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The US economy worries Wall Street



(New York) The New York Stock Exchange ended lower on Friday, investors fearing a recession caused by excessive monetary tightening.

The Dow Jones fell 0.85%, the NASDAQ index lost 0.97% and the broader S&P index lost 1.12%.

The three flagship indices of the New York market thus ended at their lowest closing level since the beginning of November, more than a month ago.

“Investors are unable to digest the offensive rhetoric of central bankers this week, against the backdrop of a clear deceleration in the economy”, commented, in a note, Edward Moya, of Oanda.

The American central bank (Fed), like the European Central Bank (ECB) or the Bank of England repeated this week that their fight against inflation was not over and that they would have to go up even further rates, to keep them high for longer than expected.

A series of poor US macroeconomic indicators also confirmed that the US economy was showing signs of fatigue.

On Friday, the PMI indices of activity in services and in the manufacturing sector both came out well below economists’ forecasts, each significantly below 50, which reflects a contraction in the economy.

“These data contribute to investors’ fears that central banks will go too far in their monetary tightening,” explained Angelo Kourkafas of Edward Jones. They “fuel the view that the pace of growth will slow significantly in 2023.”

If they are worried about the speech of the Fed, the operators nevertheless expect that the institution frankly eases the foot over 2023, as the American economy runs out of steam.

The central scenario is that of a key rate raised by only half a percentage point by June, ie less than what was expected a week ago.

Short-term bond rates thus fell on Friday. The yield on 2-year US government bonds, considered representative of monetary policy, stood at 4.17%, compared to 4.23% on Thursday.

At the rating, Meta (+2.82% to 119.43 dollars) benefited from an increase in the recommendation of analysts at JPMorgan, encouraged by what they see as an improvement in the financial discipline of the group.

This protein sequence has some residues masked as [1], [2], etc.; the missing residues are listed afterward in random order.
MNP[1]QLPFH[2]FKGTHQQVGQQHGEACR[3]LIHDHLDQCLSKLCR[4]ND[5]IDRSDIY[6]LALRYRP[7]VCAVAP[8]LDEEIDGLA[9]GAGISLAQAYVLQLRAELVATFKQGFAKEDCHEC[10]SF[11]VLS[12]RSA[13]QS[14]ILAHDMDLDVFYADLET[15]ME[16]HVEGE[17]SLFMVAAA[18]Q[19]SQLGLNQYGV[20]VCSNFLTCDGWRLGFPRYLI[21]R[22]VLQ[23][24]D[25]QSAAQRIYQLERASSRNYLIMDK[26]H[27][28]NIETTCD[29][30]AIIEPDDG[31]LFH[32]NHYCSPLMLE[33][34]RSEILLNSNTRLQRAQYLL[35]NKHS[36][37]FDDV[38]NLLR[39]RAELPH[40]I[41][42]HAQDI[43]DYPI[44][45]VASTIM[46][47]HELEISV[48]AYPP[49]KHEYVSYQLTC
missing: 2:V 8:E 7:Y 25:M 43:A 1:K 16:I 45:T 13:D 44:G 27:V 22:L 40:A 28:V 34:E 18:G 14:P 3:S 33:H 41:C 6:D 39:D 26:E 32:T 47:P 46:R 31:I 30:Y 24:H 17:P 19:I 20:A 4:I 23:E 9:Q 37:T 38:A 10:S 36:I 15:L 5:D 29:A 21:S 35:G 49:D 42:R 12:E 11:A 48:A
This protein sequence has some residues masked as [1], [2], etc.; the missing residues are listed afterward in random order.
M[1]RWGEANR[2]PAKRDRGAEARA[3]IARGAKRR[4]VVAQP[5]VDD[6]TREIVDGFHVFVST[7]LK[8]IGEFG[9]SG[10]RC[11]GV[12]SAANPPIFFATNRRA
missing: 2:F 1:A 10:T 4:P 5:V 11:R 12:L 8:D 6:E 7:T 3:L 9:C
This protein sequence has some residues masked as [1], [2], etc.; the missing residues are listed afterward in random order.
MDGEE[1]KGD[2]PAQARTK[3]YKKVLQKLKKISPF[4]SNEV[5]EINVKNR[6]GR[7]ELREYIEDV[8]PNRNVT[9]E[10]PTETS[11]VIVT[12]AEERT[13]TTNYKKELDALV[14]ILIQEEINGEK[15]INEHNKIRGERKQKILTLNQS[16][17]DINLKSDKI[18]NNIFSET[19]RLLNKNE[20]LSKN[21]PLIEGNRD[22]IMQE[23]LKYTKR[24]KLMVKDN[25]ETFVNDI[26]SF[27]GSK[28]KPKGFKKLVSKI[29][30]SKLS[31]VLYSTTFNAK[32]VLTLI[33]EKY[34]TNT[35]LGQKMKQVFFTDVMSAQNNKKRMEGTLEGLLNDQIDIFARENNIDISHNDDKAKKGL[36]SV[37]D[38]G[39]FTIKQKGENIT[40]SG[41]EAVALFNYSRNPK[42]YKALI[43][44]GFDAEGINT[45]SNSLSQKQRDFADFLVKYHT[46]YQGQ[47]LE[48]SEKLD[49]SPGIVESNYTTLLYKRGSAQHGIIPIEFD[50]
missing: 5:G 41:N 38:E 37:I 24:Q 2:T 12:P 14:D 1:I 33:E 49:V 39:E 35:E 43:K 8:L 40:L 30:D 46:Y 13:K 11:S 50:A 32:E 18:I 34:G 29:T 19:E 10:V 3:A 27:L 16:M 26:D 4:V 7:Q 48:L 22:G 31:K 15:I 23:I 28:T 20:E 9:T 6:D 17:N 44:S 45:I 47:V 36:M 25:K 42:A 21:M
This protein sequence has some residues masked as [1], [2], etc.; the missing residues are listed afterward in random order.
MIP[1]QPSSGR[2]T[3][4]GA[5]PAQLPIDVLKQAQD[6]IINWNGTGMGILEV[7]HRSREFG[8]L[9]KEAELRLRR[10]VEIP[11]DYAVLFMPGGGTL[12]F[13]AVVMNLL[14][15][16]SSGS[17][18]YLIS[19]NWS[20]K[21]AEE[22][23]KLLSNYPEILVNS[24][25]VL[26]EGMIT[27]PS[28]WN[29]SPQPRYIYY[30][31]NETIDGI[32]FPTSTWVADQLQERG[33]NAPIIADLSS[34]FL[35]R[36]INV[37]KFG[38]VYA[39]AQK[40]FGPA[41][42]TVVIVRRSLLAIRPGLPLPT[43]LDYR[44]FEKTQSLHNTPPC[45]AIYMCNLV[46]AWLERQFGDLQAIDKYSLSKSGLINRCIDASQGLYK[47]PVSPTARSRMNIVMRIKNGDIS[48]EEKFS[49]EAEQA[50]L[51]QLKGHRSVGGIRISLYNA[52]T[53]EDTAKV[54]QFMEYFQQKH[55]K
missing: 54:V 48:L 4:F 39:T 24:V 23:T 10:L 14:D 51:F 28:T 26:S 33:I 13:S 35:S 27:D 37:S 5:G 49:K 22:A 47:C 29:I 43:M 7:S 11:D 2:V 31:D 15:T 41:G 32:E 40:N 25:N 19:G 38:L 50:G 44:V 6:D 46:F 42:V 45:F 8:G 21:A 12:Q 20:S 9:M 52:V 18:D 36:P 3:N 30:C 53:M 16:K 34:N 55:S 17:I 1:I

General Motors backtracked (-3.91% to 36.15 dollars). The American Highway Safety Agency (NHTSA) has announced the opening of an investigation into the vehicles of its subsidiary Cruise, which specializes in autonomous driving, after several accidents linked to sudden braking or an impromptu stop.

The software publisher Adobe jumped (+2.99% to 338.54 dollars) after the publication of a quarterly net profit above expectations, with growth driven by its remote computing services (cloud computing). The San Jose (California) firm also reported better than expected forecasts for the current quarter.

The Chinese group Lanvin Group, which notably controls the fashion houses Lanvin and Sergio Rossi, continued its chaotic course, the day after its listing on the New York Stock Exchange.

After plunging 22.93% on Thursday, the first day after its merger with listed company Primavera Acquisition Corporation, Lanvin Group took off 31.06% to 10 dollars. The operation allowed the company to raise more than $150 million in new money.

The Novavax laboratory continued its tumble (-2.56% to 11.03 dollars), weighed down by the revision of its agreement with the British authorities on the purchase of anti-COVID-19 vaccines. The planned volumes have been halved in the new version of the agreement.

Furthermore, this biotech company plans to issue new shares and bonds convertible into shares for a total amount of up to $250 million in total, which will dilute the shares of existing shareholders.

In two sessions, the Novavax title has melted by more than 35%.

The Toronto Stock Exchange

Investors who had hoped to see Santa Claus visit the financial markets in December were disappointed once again on Friday, as a generalized decline ended a week of losses for North American stock markets.

The Toronto floor’s S&P/TSX Composite Index lost 157.35 points to end the day at 19,443.28 points.

In the currency market, the Canadian dollar traded at an average rate of 73.06 cents US, down from 73.31 cents US on Thursday.

The Canadian Press

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